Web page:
Li Auto's range extender production base in Mianyang, Sichuan province, has a planned capacity of 200,000 units in the first phase, with 80,000 units expected in 2022.
(Image credit: Li Auto)
Li Auto appears to be the only one of the Chinese car-making trio to be affected by the power crunch in southwest China, as deliveries of its new SUV, the Li L9 extended-range electric vehicle (EREV), are about to begin.
Due to recent power constraints in Sichuan, Li Auto's range extender plant in the province's Mianyang city has experienced delays in supply, resulting in a push back on the start of deliveries of the Li L9, several local media outlets said today, citing an announcement.
These reports indicate that the announcement was posted on Li Auto's mobile app, although it could no longer be found when checked by CnEVPost.
For consumers for whom the Li Auto App shows an expected delivery date of August, the company expects to make deliveries from August 30-September 4, according to the announcement.
For consumers who will not receive delivery until September due to this delay, Li Auto will provide RMB 1,000 in gas compensation, according to the announcement.
Consumers whose Li Auto App shows an expected delivery date of September are not affected, and their vehicles will still be delivered in September, according to the announcement.
Although the announcement appears to have been removed from the Li Auto App, the company's customer service, in response to consumer questions, nevertheless gave the same answers as the announcement, according to Mydrivers.com.
Sichuan, which relies on hydropower for 80 percent of its electricity supply, has been experiencing power crunches due to ongoing heat and drought.
On August 14, Sichuan authorities issued an announcement that industrial producers included in a list would need to suspend production for six days starting August 15 to ensure electricity for residents.
On August 20, the local government issued a new emergency notice that extended the power restrictions while also extending the time until 24:00 on August 25.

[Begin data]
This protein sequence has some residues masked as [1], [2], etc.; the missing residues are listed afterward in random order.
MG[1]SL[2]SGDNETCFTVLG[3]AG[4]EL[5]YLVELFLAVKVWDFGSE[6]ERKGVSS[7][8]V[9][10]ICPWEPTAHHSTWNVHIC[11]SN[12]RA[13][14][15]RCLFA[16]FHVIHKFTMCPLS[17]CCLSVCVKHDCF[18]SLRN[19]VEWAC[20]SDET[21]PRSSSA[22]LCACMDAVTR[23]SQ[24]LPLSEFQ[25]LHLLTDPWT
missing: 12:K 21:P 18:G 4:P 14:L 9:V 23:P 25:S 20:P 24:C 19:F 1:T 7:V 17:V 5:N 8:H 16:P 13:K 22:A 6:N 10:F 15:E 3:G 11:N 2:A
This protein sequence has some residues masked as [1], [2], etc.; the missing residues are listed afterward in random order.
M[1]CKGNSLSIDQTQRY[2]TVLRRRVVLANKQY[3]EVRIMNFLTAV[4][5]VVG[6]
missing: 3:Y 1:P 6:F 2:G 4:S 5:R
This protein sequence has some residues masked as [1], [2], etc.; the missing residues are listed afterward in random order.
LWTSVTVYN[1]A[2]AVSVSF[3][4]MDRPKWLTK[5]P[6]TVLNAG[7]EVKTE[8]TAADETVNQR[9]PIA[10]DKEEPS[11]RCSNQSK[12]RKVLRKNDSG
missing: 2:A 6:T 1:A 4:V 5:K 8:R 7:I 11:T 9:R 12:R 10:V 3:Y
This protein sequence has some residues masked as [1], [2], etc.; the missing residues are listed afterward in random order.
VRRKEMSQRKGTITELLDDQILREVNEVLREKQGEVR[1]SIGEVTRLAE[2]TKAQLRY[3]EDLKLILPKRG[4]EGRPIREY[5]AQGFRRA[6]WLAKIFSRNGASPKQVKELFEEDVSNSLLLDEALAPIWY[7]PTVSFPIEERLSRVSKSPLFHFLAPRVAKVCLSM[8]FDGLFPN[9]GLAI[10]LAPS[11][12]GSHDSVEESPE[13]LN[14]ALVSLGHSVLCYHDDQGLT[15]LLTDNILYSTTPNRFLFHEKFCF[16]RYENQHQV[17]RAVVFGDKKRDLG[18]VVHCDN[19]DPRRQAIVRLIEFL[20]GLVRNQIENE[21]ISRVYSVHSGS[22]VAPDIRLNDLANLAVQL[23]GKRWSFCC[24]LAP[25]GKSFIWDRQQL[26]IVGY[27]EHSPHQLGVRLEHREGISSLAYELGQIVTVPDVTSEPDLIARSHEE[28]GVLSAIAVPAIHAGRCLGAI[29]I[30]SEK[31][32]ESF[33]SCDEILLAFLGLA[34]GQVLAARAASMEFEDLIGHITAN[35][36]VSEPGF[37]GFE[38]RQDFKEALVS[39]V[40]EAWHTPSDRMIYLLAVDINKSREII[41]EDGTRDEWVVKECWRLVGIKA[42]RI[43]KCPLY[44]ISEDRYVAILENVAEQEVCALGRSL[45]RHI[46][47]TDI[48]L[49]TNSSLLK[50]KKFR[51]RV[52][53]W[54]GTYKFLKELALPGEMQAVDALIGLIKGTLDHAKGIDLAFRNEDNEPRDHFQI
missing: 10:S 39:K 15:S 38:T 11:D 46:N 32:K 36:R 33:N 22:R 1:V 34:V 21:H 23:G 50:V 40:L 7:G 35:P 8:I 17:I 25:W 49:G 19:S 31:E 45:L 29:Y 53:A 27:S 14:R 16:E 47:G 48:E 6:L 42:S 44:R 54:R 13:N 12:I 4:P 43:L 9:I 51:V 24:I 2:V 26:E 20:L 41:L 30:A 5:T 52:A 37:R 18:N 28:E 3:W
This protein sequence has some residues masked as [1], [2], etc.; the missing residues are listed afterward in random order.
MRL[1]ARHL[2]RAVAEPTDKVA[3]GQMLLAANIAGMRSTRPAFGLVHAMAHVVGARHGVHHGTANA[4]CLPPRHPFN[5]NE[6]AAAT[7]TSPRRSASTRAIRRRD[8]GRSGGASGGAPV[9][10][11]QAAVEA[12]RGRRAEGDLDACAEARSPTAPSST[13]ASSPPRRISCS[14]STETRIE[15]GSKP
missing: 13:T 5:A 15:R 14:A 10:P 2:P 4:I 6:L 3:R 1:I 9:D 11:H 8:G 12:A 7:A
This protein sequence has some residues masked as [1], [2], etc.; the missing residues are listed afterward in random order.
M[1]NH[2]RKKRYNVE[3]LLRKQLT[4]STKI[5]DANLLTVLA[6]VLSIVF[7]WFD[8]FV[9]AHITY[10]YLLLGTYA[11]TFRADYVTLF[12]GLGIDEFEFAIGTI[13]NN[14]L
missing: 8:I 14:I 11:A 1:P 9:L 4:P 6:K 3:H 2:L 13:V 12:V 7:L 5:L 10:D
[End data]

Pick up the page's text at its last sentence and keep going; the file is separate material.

On the evening of Thursday, August 25, Yicai reported that some local fertilizer producers said they were still unable to resume production on August 26, as the second round of power restrictions in Sichuan was set to expire.
"Because the hot weather is still going on, the heat is expected to ease next week and production can resume," the report quoted a source at a local fertilizer producer as saying.
The heat in Sichuan has started to ease over the past two days. The local weather station issued a rainstorm warning on August 27.
Li Auto officially launched the Li L9, the company's second model after the Li ONE EREV, on June 21.
Li Auto founder, chairman and CEO Li Xiang said on Weibo on June 4 that the model will be officially delivered to customers in August and deliveries could exceed 10,000 in September.
On June 24, Li Auto said the Li L9 had received more than 30,000 orders within 72 hours of the vehicle being available for pre-order.
On August 1, the company said the Li L9 had accumulated more than 50,000 orders since its June 21 launch, with more than 30,000 confirmed non-refundable orders.
On August 18, Li Auto announced that the first production vehicles of the Li L9 rolled off the production line at the company's manufacturing facility in Changzhou, eastern Jiangsu province, and deliveries will begin soon.
Notably, unlike the Li ONE, which uses Dongan Auto Engine Co Ltd in Harbin, Heilongjiang province in the northeast to supply the range extender, the part for Li L9 is manufactured by a Li Auto joint venture in Mianyang, Sichuan.
Li Auto signed an investment agreement with Xinchen China Power Holdings Ltd on August 27, 2021, to establish a new joint venture to produce the next-generation range extender.
The joint venture is called Sichuan Li Auto Xinchen Technology Co Ltd and its products will first be used in the Li L9.
On April 15 of this year, Xinchen saw the first range extender for the L9 roll off the production line.
The first phase of Li Auto's range extender production site in Mianyang is planned to have a capacity of 200,000 units, with 80,000 units expected in 2022, according to a report in the local Mianyang Daily at the time.
Li Auto appears to be the only one of the Chinese car-making trio -- NIO, XPeng Motors and Li Auto -- to be affected by the progress of power supply in Sichuan.
In a conference call after announcing its second-quarter earnings on August 23, XPeng said the company had spoken with some supply chain companies ahead of time and that the local power crunch in Sichuan appeared to have little impact on XPeng at this point.
NIO has not mentioned the impact of the power crunch on its parts supply, except that local media reported earlier this month that it was not allowed to turn on air conditioning at an NIO House in Chengdu, Sichuan, because of power supply restrictions.
The battery swap station at a service center on Chengdu's Airport Road and charging piles were blacked out, and the charging of some vehicles under repair may be affected.